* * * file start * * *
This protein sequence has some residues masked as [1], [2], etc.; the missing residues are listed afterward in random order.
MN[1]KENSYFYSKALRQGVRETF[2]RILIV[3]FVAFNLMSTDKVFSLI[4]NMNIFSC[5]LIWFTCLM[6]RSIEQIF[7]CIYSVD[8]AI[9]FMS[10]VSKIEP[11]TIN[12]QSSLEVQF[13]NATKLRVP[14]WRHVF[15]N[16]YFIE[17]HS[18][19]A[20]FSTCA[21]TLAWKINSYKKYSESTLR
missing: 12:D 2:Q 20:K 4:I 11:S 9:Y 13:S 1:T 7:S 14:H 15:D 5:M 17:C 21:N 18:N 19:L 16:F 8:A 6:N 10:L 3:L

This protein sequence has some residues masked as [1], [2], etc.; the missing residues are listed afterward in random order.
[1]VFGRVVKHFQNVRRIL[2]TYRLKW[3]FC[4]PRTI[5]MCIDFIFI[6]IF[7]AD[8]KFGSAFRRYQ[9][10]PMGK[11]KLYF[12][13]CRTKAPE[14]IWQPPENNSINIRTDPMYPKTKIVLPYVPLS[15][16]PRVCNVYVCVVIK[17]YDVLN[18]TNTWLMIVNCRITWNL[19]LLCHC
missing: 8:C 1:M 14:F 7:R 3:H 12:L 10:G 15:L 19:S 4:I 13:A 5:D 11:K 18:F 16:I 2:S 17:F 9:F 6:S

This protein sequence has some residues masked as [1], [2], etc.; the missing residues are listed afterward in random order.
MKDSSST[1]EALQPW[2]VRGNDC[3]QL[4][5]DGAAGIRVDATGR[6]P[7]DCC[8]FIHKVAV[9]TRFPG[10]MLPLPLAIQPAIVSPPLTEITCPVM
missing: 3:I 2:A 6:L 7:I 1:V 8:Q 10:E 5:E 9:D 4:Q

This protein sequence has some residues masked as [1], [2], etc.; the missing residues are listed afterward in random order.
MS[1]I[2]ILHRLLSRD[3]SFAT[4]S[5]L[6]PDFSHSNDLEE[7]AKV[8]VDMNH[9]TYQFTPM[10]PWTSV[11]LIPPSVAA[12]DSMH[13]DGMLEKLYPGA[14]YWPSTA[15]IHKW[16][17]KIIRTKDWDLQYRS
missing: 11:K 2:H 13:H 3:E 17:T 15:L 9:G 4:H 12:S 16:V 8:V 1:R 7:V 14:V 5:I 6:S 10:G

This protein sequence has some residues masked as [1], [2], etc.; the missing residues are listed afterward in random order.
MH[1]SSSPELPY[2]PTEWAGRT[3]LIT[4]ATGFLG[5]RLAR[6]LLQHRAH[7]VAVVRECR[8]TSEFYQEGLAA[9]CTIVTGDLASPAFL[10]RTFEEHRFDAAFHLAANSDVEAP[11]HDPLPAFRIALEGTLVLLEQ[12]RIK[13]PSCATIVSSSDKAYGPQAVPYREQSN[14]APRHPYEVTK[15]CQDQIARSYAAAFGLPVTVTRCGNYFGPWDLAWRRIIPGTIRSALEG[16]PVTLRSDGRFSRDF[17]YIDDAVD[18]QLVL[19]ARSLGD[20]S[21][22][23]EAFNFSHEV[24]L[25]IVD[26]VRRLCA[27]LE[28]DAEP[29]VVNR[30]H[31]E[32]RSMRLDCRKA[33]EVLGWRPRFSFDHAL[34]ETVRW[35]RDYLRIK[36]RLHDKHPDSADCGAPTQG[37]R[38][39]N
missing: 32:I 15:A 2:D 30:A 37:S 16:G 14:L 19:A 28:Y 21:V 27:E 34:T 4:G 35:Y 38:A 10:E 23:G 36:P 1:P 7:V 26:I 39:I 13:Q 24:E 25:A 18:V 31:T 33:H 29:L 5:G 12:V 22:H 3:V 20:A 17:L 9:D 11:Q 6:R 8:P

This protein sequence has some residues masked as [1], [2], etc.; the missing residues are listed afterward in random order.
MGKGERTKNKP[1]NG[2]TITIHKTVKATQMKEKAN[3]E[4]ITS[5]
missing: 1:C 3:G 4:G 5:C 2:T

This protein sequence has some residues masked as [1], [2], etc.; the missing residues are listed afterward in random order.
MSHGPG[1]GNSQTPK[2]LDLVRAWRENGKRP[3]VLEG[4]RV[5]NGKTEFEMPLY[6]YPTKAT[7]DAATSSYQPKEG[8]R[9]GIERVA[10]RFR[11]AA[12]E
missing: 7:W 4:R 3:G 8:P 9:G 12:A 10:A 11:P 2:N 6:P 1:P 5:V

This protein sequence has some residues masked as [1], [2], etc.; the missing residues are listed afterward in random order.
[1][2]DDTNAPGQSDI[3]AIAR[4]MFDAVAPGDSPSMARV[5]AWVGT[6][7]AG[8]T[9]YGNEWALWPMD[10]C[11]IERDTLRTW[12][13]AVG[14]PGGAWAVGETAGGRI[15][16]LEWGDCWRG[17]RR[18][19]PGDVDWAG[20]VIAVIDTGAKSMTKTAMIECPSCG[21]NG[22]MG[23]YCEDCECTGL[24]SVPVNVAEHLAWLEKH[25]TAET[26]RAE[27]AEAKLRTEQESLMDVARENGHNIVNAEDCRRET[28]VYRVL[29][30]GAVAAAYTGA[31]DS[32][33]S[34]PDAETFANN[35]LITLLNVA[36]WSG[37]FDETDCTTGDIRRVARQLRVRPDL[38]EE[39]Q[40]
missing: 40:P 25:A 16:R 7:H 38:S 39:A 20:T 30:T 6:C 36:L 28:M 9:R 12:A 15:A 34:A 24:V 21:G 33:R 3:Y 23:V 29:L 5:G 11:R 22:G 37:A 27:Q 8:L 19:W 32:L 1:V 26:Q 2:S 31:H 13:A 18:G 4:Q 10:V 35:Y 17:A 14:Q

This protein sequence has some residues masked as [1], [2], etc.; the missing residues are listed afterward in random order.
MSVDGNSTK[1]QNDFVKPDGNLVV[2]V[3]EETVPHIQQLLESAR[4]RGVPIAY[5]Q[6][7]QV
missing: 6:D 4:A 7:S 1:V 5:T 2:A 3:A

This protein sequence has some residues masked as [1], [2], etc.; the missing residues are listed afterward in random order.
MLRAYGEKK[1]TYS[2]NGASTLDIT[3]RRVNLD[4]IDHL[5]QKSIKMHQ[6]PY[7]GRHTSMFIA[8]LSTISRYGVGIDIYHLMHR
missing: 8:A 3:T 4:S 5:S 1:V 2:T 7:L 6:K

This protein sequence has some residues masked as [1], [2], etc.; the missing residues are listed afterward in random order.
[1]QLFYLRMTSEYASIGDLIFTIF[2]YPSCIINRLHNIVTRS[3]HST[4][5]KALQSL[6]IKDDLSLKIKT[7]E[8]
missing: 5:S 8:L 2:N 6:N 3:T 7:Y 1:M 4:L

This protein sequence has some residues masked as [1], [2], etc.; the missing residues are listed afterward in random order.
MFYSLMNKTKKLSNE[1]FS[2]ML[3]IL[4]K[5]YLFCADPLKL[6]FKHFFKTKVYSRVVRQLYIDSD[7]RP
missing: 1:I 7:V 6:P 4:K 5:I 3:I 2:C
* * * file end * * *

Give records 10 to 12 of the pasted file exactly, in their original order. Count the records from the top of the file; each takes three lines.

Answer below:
This protein sequence has some residues masked as [1], [2], etc.; the missing residues are listed afterward in random order.
MLRAYGEKK[1]TYS[2]NGASTLDIT[3]RRVNLD[4]IDHL[5]QKSIKMHQ[6]PY[7]GRHTSMFIA[8]LSTISRYGVGIDIYHLMHR
missing: 8:A 3:T 4:S 5:S 1:V 2:T 7:L 6:K

This protein sequence has some residues masked as [1], [2], etc.; the missing residues are listed afterward in random order.
[1]QLFYLRMTSEYASIGDLIFTIF[2]YPSCIINRLHNIVTRS[3]HST[4][5]KALQSL[6]IKDDLSLKIKT[7]E[8]
missing: 5:S 8:L 2:N 6:N 3:T 7:Y 1:M 4:L

This protein sequence has some residues masked as [1], [2], etc.; the missing residues are listed afterward in random order.
MFYSLMNKTKKLSNE[1]FS[2]ML[3]IL[4]K[5]YLFCADPLKL[6]FKHFFKTKVYSRVVRQLYIDSD[7]RP
missing: 1:I 7:V 6:P 4:K 5:I 3:I 2:C